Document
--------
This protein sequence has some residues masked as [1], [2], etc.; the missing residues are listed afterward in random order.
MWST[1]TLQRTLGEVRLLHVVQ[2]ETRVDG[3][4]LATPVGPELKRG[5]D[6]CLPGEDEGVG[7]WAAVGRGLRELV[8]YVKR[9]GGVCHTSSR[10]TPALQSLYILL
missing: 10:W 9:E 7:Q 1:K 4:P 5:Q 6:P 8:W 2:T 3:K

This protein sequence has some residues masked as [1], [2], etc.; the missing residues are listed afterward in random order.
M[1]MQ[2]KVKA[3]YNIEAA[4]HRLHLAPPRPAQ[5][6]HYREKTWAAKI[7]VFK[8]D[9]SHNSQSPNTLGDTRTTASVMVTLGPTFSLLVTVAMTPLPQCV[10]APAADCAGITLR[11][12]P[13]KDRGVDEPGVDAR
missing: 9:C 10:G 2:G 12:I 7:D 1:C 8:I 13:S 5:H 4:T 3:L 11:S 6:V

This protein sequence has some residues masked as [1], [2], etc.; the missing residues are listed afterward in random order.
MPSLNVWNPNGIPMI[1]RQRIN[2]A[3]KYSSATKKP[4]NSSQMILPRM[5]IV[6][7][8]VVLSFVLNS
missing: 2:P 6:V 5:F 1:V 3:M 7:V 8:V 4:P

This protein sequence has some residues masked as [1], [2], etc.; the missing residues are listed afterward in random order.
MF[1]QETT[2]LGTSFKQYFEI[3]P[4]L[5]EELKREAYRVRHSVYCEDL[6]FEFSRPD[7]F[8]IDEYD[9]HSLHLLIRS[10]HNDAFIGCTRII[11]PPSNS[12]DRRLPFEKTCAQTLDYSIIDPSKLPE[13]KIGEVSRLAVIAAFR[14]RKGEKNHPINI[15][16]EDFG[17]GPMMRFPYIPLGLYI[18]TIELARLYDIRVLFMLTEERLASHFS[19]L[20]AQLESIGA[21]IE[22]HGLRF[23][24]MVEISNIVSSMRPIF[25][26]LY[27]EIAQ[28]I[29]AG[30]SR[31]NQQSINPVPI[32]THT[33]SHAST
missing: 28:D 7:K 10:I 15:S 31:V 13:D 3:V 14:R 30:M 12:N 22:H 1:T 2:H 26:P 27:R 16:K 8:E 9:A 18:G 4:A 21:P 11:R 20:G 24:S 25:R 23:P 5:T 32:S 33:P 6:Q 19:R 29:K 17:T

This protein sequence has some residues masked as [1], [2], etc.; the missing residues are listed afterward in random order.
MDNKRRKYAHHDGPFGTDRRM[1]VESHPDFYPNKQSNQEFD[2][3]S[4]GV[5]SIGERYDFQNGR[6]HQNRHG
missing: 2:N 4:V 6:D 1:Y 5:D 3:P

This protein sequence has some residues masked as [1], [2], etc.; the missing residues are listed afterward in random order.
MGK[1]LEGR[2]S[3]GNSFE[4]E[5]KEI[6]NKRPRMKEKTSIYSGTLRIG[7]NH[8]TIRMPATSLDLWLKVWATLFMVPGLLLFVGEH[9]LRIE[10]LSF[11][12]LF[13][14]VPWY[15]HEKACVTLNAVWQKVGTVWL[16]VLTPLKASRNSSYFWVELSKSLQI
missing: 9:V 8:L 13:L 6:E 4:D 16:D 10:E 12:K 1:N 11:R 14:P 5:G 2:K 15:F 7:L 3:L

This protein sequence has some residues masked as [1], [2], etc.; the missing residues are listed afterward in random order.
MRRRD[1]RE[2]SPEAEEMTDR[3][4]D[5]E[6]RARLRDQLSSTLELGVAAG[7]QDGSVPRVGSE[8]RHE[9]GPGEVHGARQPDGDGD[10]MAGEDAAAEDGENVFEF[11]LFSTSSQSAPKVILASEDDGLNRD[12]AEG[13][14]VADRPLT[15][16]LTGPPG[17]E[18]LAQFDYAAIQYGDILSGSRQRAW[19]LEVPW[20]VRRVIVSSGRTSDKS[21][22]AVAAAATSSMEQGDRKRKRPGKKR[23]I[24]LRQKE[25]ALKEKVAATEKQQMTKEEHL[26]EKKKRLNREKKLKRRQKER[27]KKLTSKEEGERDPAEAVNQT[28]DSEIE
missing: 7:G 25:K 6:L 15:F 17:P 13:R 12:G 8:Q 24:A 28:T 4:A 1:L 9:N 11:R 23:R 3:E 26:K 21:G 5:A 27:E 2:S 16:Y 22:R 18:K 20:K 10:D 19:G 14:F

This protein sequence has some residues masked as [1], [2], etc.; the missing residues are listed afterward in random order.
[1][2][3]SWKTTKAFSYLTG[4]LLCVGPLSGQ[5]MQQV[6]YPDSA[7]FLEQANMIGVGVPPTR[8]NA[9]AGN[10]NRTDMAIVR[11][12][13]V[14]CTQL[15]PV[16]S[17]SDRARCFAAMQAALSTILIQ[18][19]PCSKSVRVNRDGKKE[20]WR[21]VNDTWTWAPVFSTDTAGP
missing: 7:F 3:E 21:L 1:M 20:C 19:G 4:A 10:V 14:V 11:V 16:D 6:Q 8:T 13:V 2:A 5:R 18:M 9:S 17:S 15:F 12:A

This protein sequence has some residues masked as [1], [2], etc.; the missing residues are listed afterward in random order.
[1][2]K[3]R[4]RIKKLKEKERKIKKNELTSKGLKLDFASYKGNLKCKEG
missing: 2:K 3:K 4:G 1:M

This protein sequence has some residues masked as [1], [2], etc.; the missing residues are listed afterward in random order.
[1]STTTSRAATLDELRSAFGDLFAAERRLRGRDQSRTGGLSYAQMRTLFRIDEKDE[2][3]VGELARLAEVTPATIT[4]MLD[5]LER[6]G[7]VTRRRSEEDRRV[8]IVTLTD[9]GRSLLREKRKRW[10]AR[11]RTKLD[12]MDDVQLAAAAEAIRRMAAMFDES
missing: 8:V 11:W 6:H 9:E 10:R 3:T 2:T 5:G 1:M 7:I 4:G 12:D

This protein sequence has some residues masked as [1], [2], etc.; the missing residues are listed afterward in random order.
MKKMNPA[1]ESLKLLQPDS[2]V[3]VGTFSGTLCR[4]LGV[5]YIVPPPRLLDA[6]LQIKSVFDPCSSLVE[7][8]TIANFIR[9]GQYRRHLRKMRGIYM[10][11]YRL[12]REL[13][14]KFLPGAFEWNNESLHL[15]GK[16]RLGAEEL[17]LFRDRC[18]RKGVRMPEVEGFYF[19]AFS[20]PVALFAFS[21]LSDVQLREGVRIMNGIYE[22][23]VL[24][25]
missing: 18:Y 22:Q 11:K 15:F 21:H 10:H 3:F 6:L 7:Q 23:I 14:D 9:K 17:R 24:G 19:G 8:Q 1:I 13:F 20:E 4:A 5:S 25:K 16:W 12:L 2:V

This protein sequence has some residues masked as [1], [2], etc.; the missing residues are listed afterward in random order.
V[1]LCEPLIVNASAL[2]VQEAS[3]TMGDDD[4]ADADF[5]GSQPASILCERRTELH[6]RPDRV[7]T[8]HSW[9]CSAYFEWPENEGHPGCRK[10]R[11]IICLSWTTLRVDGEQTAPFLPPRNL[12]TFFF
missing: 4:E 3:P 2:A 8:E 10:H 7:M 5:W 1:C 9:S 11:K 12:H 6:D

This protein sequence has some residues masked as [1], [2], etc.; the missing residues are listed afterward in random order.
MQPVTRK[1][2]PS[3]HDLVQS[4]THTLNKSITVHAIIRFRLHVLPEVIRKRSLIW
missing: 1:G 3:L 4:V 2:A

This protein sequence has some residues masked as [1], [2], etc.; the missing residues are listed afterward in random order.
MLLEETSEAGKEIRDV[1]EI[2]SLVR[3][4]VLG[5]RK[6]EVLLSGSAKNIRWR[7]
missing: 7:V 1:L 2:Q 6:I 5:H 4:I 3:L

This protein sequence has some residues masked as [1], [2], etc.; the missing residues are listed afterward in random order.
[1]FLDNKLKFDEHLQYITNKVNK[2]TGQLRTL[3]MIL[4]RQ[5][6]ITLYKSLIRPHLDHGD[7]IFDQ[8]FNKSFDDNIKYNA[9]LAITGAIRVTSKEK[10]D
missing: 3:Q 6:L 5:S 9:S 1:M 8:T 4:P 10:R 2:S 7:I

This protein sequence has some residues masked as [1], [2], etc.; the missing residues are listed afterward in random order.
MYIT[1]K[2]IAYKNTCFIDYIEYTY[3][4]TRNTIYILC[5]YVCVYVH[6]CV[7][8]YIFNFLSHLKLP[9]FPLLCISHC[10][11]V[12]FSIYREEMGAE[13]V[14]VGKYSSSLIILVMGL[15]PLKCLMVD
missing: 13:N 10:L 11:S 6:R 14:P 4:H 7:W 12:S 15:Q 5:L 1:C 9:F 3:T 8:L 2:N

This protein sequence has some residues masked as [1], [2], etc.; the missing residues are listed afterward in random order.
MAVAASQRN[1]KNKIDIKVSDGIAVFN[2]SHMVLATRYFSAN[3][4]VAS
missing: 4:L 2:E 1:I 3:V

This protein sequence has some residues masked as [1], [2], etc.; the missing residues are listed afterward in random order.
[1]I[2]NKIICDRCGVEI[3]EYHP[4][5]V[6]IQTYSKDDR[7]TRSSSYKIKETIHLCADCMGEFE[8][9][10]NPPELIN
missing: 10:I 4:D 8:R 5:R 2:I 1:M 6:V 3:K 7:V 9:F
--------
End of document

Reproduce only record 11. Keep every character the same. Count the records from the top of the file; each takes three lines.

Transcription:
This protein sequence has some residues masked as [1], [2], etc.; the missing residues are listed afterward in random order.
MKKMNPA[1]ESLKLLQPDS[2]V[3]VGTFSGTLCR[4]LGV[5]YIVPPPRLLDA[6]LQIKSVFDPCSSLVE[7][8]TIANFIR[9]GQYRRHLRKMRGIYM[10][11]YRL[12]REL[13][14]KFLPGAFEWNNESLHL[15]GK[16]RLGAEEL[17]LFRDRC[18]RKGVRMPEVEGFYF[19]AFS[20]PVALFAFS[21]LSDVQLREGVRIMNGIYE[22][23]VL[24][25]
missing: 18:Y 22:Q 11:K 15:F 21:H 10:H 3:F 6:L 7:Q 23:I 14:D 9:K 17:R 24:G 19:G 8:Q 1:I 13:F 20:E 4:A 5:S 25:K 16:W 12:L 2:V